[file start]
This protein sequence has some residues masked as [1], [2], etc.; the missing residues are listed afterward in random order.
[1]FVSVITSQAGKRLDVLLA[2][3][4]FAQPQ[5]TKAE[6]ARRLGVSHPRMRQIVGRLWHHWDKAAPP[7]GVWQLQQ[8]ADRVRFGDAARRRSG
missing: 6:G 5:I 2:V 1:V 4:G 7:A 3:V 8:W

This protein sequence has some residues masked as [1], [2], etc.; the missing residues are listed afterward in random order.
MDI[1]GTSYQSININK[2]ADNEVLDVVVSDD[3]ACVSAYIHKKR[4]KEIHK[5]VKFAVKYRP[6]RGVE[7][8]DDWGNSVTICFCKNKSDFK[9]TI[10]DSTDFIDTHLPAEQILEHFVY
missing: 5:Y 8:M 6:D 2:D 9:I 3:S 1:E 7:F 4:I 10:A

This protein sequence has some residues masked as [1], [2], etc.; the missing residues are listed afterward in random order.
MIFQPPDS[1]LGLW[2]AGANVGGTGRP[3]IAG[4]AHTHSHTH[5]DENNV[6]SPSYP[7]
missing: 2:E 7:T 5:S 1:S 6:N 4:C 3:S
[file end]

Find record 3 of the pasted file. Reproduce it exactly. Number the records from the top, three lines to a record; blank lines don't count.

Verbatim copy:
This protein sequence has some residues masked as [1], [2], etc.; the missing residues are listed afterward in random order.
MIFQPPDS[1]LGLW[2]AGANVGGTGRP[3]IAG[4]AHTHSHTH[5]DENNV[6]SPSYP[7]
missing: 2:E 7:T 5:S 1:S 6:N 4:C 3:S